HIV target cells in Schistosoma haematobium-infected female genital mucosa

Jourdan PM, Holmen SD, Gundersen SG, Roald B, Kjetland EF

Journal title: The American journal of tropical medicine and hygiene

Am. J. Trop. Med. Hyg. 2011 Dec;85(6):1060-4

PMID: 22144444

Article on PubMed:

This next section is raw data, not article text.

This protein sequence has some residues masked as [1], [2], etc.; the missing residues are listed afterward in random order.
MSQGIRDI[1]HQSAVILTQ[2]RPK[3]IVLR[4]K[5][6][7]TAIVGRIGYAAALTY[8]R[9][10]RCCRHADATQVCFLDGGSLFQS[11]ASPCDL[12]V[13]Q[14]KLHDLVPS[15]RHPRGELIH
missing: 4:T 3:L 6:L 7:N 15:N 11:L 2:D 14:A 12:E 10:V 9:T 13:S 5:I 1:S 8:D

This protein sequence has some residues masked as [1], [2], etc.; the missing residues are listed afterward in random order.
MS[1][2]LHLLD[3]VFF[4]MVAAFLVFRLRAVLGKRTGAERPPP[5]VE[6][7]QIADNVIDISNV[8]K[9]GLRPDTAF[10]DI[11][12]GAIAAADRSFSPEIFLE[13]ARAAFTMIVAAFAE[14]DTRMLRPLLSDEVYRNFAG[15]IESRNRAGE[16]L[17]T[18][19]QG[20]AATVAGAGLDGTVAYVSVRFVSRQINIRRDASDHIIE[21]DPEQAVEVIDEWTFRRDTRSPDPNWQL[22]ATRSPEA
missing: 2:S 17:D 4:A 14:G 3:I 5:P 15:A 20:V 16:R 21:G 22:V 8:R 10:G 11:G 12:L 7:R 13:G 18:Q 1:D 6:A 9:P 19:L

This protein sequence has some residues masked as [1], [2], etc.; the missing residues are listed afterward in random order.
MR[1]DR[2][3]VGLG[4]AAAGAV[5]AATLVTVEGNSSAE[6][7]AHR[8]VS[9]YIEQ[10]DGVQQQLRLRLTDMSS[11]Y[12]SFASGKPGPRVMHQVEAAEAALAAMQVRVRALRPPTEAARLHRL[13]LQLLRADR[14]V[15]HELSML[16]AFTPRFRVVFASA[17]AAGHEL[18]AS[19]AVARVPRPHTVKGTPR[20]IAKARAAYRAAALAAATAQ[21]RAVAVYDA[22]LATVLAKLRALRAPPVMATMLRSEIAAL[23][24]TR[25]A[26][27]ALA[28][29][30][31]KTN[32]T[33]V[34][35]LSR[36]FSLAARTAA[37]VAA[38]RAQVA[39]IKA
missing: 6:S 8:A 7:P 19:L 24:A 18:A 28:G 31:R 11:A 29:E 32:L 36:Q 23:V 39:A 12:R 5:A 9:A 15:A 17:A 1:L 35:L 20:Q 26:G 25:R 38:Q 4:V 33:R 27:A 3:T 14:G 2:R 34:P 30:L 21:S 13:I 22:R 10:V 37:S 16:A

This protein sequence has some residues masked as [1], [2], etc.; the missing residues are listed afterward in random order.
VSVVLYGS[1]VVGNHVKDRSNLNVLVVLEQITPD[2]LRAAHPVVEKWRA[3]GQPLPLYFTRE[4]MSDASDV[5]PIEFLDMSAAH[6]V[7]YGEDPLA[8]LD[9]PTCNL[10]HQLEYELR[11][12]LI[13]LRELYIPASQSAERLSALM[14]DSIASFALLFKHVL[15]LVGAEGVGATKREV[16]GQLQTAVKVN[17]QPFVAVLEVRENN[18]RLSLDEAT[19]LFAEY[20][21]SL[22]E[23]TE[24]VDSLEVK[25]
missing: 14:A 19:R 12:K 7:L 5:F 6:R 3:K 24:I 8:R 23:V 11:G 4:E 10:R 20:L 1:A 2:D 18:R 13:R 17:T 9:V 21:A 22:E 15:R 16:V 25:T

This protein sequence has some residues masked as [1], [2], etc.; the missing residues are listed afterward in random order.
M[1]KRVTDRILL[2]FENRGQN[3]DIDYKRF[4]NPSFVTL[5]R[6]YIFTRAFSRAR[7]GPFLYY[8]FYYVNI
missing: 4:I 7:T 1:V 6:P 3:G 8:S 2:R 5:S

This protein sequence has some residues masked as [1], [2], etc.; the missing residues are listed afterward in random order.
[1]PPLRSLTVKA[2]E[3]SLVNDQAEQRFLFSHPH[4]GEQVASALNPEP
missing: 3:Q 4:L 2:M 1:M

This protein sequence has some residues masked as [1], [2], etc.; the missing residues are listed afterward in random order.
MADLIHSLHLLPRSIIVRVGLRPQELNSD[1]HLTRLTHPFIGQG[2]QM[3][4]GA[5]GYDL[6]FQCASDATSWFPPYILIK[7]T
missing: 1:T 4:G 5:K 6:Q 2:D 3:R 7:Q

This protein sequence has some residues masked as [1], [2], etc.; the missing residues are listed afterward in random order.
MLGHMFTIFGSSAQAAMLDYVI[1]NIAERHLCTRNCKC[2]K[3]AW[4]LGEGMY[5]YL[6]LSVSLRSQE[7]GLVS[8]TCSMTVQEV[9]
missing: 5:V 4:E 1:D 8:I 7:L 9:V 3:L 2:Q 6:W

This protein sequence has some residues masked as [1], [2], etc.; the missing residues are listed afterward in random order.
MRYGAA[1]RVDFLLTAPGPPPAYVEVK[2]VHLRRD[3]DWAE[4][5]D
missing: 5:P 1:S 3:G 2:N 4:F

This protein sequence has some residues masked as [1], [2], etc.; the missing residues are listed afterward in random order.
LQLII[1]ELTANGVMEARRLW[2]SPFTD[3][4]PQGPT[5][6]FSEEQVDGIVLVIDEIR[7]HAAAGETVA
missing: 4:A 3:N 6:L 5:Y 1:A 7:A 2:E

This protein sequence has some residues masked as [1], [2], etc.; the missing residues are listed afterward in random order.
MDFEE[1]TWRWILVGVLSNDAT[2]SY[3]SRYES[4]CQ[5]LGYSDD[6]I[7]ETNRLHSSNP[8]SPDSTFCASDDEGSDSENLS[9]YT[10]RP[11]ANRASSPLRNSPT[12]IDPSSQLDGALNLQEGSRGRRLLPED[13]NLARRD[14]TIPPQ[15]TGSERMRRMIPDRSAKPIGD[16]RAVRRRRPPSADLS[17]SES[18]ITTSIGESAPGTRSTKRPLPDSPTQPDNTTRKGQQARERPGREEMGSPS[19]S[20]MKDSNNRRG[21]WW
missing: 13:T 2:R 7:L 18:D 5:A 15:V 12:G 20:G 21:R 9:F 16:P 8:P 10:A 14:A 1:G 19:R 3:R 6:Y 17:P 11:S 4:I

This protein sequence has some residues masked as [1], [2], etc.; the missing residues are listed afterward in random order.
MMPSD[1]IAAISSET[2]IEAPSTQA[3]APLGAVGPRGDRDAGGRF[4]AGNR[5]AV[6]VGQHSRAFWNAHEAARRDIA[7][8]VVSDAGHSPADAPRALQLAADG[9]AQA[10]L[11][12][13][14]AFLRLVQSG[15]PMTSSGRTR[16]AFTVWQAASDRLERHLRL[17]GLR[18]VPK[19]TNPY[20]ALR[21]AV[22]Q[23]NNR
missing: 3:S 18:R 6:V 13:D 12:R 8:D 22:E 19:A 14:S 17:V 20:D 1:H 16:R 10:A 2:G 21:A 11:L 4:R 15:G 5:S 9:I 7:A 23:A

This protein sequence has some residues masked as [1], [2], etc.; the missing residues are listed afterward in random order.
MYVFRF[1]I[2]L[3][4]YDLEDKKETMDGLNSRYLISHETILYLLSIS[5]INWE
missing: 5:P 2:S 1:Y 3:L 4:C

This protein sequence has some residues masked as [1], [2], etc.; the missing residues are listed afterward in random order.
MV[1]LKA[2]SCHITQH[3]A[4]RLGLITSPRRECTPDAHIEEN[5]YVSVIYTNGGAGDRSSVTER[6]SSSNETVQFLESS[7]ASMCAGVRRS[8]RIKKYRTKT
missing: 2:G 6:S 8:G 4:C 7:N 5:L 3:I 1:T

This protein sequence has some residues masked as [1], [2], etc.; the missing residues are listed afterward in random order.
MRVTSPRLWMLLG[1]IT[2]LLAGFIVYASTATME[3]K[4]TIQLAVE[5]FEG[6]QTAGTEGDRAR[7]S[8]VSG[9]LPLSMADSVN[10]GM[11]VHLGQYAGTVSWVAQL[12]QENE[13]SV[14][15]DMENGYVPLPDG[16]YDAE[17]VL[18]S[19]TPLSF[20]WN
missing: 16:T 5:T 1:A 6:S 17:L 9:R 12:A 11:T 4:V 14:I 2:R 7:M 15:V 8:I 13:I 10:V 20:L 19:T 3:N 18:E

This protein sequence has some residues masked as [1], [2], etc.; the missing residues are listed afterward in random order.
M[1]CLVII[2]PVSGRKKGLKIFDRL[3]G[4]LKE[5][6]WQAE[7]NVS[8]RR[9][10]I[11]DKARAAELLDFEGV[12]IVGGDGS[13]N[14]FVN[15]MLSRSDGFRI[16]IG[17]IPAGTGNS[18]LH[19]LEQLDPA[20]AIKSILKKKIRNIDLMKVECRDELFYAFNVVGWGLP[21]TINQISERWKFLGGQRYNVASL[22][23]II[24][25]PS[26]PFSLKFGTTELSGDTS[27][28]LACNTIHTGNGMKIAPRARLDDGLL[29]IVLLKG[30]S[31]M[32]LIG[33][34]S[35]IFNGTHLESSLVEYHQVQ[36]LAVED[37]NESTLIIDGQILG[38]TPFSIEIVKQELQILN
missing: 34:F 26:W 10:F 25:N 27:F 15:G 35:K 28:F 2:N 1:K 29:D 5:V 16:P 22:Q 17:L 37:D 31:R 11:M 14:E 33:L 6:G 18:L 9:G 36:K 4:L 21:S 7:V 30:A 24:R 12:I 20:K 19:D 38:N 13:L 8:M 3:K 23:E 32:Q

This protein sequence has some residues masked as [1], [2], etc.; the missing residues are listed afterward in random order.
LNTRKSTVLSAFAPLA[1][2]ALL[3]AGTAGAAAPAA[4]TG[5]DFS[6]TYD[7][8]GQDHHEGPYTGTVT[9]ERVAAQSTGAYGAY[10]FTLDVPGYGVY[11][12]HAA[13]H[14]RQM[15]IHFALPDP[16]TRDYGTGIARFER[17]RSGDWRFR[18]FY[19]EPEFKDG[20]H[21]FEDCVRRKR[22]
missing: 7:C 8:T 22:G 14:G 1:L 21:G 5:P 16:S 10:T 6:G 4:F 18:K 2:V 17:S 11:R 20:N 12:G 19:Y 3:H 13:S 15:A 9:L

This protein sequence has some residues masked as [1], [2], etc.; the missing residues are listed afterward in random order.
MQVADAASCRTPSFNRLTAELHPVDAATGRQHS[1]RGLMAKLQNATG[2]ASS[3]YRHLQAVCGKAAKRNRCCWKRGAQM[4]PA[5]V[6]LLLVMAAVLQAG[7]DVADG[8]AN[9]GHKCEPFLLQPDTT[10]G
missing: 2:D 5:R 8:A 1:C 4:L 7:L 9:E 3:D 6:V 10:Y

The parasite Schistosoma haematobium frequently causes genital lesions in women and could increase the risk of human immunodeficiency virus (HIV) transmission. This study quantifies the HIV target cells in schistosome-infected female genital mucosa. Cervicovaginal biopsies with and without schistosomiasis were immunostained for quantification of CD4(+) T lymphocytes (CD3, CD8), macrophages (CD68), and dendritic Langerhans cells (S100 protein). We found significantly higher densities of genital mucosal CD4(+) T lymphocytes and macrophages surrounding schistosome ova compared with cervicovaginal mucosa without ova (P = 0.034 and P = 0.018, respectively). We found no increased density of Langerhans cells (P = 0.25). This study indicates that S. haematobium may significantly increase the density of HIV target cells (CD4(+) T lymphocytes and macrophages) in the female genitals, creating a beneficial setting for HIV transmission. Further studies are needed to confirm these findings and to evaluate the effect of anti-schistosomal treatment on female genital schistosomiasis.